New deal will allow Israeli soccer games on Sabbath

Players will be able to opt out of matches if they prefer not to play on holy day

Illustrative photo of Israeli soccer fans (Flash 90)
Illustrative photo of Israeli soccer fans (Flash 90)

Israeli officials have reached an agreement that would allow soccer to continue to be played on the weekly Shabbat holy day, but which would let players opt out if they choose.

Controversy erupted over the issue after a court ruled in August that matches on Shabbat were illegal in the Jewish state.

The ruling was in response to players who objected to participating in games between sunset on Fridays and nightfall on Saturdays due to their religious convictions.

The row had threatened to end the practice of holding some Premier League games on the Sabbath, attended by or watched on television by tens of thousands.

After months of debate, during which matches continued, Culture and Sports Minister Miri Regev said Tuesday that a draft agreement between clubs, owners and the soccer federation had been reached.

Israel's national soccer team during practice, March 2009 (photo credit: Roni Schutzer/Flash90)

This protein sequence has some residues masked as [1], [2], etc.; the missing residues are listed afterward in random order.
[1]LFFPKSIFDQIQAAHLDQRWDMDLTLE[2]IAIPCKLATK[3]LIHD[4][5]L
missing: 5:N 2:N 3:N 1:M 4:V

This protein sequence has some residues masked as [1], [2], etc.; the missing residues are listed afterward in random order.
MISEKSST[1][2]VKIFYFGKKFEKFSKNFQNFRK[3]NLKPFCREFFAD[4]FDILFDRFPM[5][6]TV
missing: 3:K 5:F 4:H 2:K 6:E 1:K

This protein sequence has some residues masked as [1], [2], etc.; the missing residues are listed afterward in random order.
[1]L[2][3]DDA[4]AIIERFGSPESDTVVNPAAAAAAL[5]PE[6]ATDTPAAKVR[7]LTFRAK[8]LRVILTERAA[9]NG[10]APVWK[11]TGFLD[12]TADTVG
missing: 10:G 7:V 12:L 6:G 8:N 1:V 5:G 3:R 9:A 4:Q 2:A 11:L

Israel’s national soccer team during practice, March 2009 (Roni Schutzer/Flash90)

The agreement must be approved by the courts and will be submitted this month.

“We are going to provide a long-term solution that will allow us to maintain the status quo without compromising players’ rights,” she said. “In short, the number of matches played on Shabbat will be reduced to the necessary minimum.”

The deal would allow players to sit out Shabbat games if they choose to do so.

Much of Israel shuts down due to the weekly holy day.

Jewish establishments that wish to be open on Saturdays need special permits. Entertainment venues and restaurants can work, while businesses and public transportation are prohibited.

Disputes over which activities are allowed on Shabbat occur regularly, particularly with ultra-Orthodox Jewish parties and religious nationalists wielding significant influence in the government.

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